At a recent industry Agile conference, we shocked a whole room full of people by announcing that 10X does not use a bug tracking system during development and testing. We were immediately barraged with questions:
- You can’t write perfect software!
- How do you not keep track of defects?
- How do the software testers communicate issues found to development?
- How do you prioritize bug fixes if you don’t have a list?
- What about production problems?
- What about tracking severity 3 or 4 defects?
- How do you measure code quality?
- How do you track the effectiveness of QA?
- Don’t you need metrics to report to management?
Our response: Tracking defects makes you less efficient. Don’t focus on tracking them, focus on fixing them!
How many long painful meetings have you attended where lists of defects are discussed, prioritized, and subsequently never fixed? The overhead required to discuss, document and manage the defect often exceeds the value derived from those efforts and distracts from the work at hand. Just entering defects can sometimes take more time than fixing them.
Often teams keep metrics on the number of test cases run and defects found and fixed. Management then uses these metrics to determine productivity. This not only creates overhead but can incent bad behavior. In the past, we have seen testers write test cases of low quality or run test cases they knew would fail so that their metrics would look good. How ridiculous! Focus on what matters!
In the end, working software is the goal, not how many bugs were found along the way.
During a project, avoid defects by developing and testing feature functionality within the same team and within the same few sprints. We don’t split the development and test organizations. They work together as one team. When a defect is discovered, the team discusses it and decides whether it should be addressed during the current sprint. If so, it gets added to the current storyboard. If the defect is not deemed critical enough to fix immediately, the team may add it to the backlog or simply decide that it will not be fixed. The point is to avoid the extra effort involved in adding defects to a bug tracking system and to fix them as quickly as possible so that you don’t accumulate a lot of technical debt and spend time managing that debt.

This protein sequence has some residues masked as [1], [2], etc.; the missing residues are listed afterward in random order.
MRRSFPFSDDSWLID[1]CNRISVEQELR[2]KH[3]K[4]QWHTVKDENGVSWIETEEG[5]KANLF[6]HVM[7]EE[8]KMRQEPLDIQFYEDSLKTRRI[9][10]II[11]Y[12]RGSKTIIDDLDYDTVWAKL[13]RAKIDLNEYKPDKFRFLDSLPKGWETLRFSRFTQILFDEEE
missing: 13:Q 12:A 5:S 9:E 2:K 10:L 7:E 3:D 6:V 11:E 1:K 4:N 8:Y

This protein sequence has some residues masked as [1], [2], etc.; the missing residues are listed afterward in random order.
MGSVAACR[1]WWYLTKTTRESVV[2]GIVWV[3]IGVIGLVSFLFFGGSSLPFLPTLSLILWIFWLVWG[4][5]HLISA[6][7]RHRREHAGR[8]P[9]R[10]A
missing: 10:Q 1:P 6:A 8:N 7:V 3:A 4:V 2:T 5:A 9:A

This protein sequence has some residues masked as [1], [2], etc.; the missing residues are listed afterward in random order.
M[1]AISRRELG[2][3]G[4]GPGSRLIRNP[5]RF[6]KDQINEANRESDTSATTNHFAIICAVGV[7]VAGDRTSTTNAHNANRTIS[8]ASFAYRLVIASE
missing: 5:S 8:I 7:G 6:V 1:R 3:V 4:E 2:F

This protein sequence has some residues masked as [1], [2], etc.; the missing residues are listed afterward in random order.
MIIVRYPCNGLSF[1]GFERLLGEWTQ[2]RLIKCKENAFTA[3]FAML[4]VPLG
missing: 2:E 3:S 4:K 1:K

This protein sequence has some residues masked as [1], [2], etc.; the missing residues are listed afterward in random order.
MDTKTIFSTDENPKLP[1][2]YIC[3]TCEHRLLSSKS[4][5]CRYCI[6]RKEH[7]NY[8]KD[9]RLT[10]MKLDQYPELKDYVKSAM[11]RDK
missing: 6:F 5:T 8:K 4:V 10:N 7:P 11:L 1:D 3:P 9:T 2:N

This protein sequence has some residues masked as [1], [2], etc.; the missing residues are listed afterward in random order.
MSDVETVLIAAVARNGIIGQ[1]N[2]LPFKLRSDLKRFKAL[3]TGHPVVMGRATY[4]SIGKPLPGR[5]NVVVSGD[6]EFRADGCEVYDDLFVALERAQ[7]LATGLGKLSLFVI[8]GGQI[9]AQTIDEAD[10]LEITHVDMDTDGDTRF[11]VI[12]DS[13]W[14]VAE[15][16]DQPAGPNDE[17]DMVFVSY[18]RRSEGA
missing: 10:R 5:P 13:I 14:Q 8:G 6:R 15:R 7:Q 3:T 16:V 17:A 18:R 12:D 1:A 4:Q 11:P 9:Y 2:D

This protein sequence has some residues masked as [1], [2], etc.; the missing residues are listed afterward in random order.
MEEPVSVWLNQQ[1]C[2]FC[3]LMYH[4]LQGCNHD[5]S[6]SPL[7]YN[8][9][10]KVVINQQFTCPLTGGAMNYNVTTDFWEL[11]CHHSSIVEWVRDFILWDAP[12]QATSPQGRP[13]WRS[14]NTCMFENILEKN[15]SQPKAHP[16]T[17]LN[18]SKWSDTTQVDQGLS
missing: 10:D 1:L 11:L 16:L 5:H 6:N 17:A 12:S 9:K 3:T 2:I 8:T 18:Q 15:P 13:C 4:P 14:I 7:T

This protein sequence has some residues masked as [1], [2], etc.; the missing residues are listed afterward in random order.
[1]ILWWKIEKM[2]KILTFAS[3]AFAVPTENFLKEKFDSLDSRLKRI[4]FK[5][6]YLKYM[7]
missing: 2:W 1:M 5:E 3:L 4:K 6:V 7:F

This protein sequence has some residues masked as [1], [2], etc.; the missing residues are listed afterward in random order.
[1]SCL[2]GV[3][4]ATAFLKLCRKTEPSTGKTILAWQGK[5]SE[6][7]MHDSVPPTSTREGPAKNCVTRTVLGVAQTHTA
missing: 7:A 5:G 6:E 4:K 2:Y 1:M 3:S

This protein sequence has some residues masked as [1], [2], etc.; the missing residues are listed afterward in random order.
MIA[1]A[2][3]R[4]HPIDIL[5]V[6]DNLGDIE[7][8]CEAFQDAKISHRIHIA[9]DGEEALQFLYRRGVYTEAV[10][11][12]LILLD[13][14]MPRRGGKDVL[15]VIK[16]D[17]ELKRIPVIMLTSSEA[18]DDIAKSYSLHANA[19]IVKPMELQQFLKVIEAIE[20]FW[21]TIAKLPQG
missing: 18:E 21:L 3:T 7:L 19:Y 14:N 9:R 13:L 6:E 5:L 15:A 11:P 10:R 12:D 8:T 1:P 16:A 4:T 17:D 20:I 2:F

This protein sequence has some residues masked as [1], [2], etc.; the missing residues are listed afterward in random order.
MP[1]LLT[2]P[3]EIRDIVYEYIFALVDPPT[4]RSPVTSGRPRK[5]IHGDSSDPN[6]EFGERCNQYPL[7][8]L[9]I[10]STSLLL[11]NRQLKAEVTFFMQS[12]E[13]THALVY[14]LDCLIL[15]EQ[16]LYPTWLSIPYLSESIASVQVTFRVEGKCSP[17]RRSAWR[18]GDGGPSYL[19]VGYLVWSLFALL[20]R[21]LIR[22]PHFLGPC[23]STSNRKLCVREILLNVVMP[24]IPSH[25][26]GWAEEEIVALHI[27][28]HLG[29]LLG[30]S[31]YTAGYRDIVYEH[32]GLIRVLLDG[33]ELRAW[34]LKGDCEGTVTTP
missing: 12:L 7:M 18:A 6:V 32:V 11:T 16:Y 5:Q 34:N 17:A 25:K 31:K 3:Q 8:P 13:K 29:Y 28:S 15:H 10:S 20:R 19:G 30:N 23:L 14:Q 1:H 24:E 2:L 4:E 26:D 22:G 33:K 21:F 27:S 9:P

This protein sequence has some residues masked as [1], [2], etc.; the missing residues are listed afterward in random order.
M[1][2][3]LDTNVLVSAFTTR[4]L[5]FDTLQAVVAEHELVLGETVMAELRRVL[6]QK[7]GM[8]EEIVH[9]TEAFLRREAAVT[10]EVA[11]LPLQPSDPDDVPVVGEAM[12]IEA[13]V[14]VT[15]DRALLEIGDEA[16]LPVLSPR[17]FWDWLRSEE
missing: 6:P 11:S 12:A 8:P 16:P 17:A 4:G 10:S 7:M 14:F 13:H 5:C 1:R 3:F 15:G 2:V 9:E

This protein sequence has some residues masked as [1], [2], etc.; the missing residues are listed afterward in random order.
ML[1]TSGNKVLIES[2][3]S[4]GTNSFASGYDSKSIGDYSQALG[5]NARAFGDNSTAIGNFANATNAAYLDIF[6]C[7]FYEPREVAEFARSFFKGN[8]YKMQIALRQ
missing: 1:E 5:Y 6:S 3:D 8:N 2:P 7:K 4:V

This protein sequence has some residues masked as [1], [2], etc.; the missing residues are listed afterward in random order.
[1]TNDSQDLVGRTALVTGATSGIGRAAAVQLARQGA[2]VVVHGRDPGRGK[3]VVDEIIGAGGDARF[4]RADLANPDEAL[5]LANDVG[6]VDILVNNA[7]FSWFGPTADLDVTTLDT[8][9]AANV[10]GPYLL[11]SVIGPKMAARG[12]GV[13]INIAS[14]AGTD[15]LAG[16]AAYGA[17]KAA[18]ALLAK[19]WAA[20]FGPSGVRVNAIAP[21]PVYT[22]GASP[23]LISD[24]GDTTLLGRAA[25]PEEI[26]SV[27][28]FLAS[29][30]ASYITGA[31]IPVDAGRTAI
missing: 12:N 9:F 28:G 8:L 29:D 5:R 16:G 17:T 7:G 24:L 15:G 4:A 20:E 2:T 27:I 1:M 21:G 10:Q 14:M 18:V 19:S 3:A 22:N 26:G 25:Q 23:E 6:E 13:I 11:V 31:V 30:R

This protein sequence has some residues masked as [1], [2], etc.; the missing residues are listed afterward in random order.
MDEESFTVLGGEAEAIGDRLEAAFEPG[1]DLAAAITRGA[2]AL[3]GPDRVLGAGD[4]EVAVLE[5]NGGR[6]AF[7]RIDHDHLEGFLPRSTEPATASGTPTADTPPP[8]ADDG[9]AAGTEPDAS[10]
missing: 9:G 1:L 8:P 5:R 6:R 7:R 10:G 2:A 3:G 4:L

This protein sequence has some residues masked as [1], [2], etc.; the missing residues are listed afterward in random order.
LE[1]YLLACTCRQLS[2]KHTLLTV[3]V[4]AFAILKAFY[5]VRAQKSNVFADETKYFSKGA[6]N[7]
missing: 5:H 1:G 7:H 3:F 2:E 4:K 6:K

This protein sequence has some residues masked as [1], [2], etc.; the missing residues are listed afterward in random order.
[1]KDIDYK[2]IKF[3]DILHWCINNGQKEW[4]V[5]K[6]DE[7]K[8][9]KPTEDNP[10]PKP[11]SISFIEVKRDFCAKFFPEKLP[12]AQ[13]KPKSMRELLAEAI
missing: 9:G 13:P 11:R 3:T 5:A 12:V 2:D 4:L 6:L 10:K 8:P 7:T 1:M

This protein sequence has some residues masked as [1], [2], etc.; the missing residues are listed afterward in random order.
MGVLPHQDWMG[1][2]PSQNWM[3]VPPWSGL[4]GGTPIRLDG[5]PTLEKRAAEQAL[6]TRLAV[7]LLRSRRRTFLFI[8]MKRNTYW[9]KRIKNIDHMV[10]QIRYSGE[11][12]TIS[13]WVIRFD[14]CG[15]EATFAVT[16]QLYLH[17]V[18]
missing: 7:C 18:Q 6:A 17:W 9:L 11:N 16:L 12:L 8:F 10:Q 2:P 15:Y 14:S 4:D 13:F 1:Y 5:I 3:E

Production issues can easily be worked into the current sprint. If there is no team currently in place actively doing development for that product, the bug can be worked into a backlog or storyboard managed between the supporting development and operations groups. New tests can be added to the test automation suite and can be used to validate that the fix hasn’t broken existing functionality. Granted not all bugs are that easy to find or fix in production and customers may require tracking. Keep it simple. Pick simple tools to help keep track that don't add too much overhead. Do not allow the list to grow! If your bug lists become large then, perhaps, there is a different issue that needs to be addressed.